Paul DePodesta and Sashi Brown want to make certain the uncertain

Sashi Brown and Paul DePodesta have found the best way to help those seeking to understand the concept of analytics in football.

BEREA— There are many ways in which to verbalize the concept of analytics in football. 

None of those ways may be better than the way in which Browns Chief Strategy Officer, Paul DePodesta, voiced said concept on Thursday afternoon. 

Simply, analytics help those such as DePodesta and Executive Vice President of Football Operations, Sashi Brown, to make more certain the uncertain. 

“The underlying, fundamental principle of these industries really is uncertainty,” DePodesta said. “We’re doing everything we can to get our arms around that uncertainty.”

For instance, rather than to watch a player run from sideline to sideline and guess his or her speed, DePodesta and Brown want to measure that speed using a stopwatch and use that information to make a decision— whatever decision that may be— about said player. 

Taking something uncertain— the speed of a player through the lens of the naked eye— making it certain— measuring the speed of a player through a more accurate tool of measurement. 

While that’s the main premise of “analytics” it certainly isn’t an exact science. 

Though the Browns will take extra time to make certain the uncertain— maybe measuring more so than other teams— DePodesta admitted that the extra information and efforts to get said information won’t always mean that things work out in their favor. 

“Even with the best process in place, the best ideas, the best intentions, we’re still going to be wrong,” DePodesta said. “We’re still going to try some things that don’t work out. That’s the reality of it. This isn’t about having some system that’s a crystal ball that tells us exactly what’s going to happen.”

Sure, they’re not always going to be right, but the hope is that using analytics will make them right more so than not. 

“Hopefully we have processes in place, and not just with numbers, but processes in general that, if we do them time and time again, we’re going to start being right more often than we’re wrong,” DePodesta said. “Or maybe just right more often when it matters -- or maybe limiting the size of the mistakes that we make.”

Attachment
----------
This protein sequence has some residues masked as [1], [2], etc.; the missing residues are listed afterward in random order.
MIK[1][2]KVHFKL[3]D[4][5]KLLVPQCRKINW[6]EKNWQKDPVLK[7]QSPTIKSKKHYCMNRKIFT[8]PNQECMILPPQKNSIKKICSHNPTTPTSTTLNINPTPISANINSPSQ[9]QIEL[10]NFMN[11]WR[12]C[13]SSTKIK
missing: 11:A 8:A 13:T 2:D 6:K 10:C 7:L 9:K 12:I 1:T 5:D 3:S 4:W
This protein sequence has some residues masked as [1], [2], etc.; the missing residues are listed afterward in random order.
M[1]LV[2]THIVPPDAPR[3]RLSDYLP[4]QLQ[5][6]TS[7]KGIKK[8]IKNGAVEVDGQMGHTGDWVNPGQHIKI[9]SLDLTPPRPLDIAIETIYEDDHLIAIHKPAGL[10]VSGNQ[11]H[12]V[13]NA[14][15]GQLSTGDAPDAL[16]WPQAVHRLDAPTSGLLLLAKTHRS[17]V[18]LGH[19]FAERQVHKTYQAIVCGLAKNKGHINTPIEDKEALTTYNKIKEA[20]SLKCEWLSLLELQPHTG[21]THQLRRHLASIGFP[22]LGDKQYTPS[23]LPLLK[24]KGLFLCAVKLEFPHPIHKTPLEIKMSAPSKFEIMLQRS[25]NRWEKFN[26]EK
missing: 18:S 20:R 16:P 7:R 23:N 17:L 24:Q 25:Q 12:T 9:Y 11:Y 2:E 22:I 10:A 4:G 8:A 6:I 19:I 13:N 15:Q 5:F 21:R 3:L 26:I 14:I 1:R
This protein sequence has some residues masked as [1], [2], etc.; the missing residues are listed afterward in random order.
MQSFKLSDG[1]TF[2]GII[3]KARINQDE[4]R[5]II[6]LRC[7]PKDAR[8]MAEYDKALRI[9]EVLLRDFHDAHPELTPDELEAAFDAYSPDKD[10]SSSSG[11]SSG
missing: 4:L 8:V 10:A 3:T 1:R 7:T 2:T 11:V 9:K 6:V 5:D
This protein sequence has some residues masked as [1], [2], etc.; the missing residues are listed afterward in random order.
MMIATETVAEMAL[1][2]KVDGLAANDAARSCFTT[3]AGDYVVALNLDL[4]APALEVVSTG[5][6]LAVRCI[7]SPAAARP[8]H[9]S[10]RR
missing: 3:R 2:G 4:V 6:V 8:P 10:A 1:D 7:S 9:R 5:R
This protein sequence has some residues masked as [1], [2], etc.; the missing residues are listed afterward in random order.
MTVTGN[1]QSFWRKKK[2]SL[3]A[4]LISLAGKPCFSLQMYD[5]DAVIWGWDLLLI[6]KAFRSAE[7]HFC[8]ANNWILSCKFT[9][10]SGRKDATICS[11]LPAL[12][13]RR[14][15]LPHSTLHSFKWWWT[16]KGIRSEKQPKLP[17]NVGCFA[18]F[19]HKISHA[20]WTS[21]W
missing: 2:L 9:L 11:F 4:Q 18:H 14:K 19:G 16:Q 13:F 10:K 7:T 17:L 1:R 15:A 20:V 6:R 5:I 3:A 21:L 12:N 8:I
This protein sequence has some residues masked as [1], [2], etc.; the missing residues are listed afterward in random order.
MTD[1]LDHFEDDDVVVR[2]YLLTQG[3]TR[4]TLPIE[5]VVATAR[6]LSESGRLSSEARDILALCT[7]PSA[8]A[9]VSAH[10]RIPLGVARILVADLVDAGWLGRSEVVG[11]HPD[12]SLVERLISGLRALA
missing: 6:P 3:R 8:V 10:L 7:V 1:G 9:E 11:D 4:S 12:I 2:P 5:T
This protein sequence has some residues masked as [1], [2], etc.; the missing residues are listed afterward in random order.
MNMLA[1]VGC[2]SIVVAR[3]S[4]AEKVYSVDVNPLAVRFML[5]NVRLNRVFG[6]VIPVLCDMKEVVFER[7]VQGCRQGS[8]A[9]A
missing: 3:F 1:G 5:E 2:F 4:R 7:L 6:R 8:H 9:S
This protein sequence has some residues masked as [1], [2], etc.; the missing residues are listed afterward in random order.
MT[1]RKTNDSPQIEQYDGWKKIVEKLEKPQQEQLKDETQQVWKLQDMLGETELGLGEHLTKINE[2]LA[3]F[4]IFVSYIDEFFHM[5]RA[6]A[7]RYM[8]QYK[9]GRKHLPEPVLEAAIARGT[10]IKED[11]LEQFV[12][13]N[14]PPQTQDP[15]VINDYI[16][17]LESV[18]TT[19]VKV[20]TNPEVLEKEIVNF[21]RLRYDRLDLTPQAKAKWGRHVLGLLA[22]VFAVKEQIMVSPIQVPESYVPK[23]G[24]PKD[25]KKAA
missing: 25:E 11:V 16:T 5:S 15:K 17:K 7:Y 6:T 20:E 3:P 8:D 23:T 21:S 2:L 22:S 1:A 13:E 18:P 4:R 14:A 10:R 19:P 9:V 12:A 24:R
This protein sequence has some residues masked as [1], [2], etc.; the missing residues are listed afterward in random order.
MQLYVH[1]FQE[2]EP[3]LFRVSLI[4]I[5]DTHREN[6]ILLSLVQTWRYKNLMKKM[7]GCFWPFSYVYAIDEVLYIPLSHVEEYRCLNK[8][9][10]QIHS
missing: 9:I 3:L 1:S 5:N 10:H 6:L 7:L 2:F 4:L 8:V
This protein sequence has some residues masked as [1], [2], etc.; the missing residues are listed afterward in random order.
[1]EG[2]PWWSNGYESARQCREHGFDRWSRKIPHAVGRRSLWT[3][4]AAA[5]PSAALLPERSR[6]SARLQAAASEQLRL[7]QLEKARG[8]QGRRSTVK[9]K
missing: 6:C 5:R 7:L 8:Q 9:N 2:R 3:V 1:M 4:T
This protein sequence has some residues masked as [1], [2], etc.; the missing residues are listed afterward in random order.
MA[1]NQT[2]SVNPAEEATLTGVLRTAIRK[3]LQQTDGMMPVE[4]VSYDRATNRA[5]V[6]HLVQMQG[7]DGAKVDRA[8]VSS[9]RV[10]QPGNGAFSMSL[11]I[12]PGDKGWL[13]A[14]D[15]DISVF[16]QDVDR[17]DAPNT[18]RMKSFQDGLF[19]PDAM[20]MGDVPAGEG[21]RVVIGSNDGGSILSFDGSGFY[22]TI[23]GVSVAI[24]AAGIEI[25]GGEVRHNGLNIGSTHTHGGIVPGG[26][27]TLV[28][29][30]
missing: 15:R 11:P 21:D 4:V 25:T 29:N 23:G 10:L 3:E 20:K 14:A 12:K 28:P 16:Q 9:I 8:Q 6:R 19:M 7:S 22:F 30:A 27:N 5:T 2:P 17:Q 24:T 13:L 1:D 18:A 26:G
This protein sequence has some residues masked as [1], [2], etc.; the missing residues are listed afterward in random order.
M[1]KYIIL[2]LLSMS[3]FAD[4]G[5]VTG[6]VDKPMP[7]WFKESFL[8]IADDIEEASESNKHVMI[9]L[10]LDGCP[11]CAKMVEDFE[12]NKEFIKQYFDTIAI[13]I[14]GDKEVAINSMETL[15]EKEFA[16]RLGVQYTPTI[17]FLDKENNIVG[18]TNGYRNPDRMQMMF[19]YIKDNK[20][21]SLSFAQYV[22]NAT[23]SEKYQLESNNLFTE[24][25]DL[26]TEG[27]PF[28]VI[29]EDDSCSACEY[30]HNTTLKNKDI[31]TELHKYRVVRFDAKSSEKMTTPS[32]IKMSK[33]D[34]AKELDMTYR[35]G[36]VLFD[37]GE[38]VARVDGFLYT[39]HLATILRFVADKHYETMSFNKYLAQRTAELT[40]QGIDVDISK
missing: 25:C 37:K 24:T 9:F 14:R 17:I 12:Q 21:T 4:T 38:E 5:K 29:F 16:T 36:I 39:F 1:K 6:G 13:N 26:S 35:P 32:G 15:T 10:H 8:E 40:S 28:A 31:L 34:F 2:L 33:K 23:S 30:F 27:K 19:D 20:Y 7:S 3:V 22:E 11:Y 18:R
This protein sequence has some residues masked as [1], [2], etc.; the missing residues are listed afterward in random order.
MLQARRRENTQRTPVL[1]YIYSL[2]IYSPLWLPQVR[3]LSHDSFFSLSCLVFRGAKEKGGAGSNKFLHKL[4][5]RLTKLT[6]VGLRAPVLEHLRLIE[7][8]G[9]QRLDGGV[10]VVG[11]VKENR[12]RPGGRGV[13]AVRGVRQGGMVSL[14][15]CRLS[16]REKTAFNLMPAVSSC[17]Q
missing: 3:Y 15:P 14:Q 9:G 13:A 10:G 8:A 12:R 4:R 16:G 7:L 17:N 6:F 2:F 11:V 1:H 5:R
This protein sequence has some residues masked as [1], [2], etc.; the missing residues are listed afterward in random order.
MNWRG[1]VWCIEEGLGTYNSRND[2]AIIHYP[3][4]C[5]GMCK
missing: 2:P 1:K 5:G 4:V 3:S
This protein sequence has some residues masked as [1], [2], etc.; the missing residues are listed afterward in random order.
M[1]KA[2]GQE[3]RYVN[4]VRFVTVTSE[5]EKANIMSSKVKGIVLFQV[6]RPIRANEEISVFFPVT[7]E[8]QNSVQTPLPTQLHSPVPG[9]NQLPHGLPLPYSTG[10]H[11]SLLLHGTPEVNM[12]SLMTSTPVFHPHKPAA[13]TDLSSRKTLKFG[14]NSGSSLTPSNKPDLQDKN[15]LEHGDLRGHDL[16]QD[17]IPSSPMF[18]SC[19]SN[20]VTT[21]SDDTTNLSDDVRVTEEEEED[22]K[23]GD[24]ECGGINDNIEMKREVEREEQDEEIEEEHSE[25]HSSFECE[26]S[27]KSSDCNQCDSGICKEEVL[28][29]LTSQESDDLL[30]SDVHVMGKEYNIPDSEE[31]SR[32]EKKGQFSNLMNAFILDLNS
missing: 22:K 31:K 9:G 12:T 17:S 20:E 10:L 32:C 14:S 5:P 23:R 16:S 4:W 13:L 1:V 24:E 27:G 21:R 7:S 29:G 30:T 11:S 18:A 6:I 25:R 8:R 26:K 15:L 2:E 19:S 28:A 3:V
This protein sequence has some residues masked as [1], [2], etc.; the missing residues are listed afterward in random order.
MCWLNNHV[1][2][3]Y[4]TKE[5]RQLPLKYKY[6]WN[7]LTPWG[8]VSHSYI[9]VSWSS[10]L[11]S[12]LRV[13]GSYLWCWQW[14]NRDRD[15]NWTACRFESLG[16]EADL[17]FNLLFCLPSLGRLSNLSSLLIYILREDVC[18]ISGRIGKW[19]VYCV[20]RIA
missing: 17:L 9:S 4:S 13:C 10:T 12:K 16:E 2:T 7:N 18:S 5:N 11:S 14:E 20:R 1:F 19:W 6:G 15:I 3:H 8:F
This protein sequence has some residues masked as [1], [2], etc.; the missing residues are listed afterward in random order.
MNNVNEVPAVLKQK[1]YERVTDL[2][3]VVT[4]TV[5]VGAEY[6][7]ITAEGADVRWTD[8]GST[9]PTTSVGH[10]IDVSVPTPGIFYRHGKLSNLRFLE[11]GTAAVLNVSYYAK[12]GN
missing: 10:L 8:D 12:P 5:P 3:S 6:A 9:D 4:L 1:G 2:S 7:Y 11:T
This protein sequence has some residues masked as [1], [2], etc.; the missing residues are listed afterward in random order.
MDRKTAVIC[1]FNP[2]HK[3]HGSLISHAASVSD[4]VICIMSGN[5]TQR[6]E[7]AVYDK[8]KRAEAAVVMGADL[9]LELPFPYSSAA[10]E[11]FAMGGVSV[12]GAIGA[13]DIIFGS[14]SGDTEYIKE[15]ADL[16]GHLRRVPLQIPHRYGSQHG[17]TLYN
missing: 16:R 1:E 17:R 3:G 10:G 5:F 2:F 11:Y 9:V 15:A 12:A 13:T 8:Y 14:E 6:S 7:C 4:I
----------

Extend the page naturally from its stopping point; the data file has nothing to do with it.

While it’s not always about numbers, it’s not always about measuring either. 

“We want to turn over and create every competitive advantage we can, so Jimmy talks about turn over every rock, certainly we want every piece of information we can as we make our decisions moving forward,” Brown said. “Whether it’s personnel or, as Paul said, in other areas of the organization, and so we view it as very additive to what we do. It won’t be dictating our personnel decisions but hopefully inform them.”

One of the ways in which analytics will be used by the Browns, in which pure numbers aren’t involved, is in the introduction of a new training staff. 

Last season, the Browns suffered a rash of soft-tissue injuries that kept players out of Training Camp and put them behind the ball to start the season. 

For that reason, DePodesta and Brown are bringing in a new strength and conditioning staff to explore the reason as to why this was the case and to prevent it from happening again. 

While it may not seem like it, that is analytics, as the Browns are using a process in which to analyze and fix a certain situation. 

That’s what the new duo atop the organization is seeking to do, just as do many organizations around the world. 

“I think when you look at great organizations, whether they’re sports franchises or anything else, they do something that separates them from the competition— usually that something is a process or set of systems that differentiates them,” DePodesta said. “For Apple that might be their design function. For Amazon, it might be how easy they make shopping. For UCLA, under John Wooden, the process, it started on the first practice of every day when he told them how to put on their socks and lace up their shoes. It’s a little different everywhere. My job here is really to help us create and implement those processes that we think are going to give us a sustainable advantage over time."


Those processes, be they as simple as a stopwatch or as complex as a different nutrition and training program, are what the Browns will seek to use to separate themselves from the pack. 

Those processes too are what helps DePodesta to believe that the transition from baseball to football won't be as difficult as advertised.

He did admit, however, that he's still not perfect and he still needs to make certain certain things about football that, to him, are currently uncertain.  

“Has my approach sort of changed or will it change from sport to sport? In that sense, no, because that’s kind of what I’ve always done is try to create those systems or those processes that create a sustainable advantage," DePodesta said. "Are there nuances to this game and this sport that I’m going to have to learn? Absolutely." 

For all of your Browns news and updates from Berea, follow Hayden Grove on Twitter: @H_Grove.


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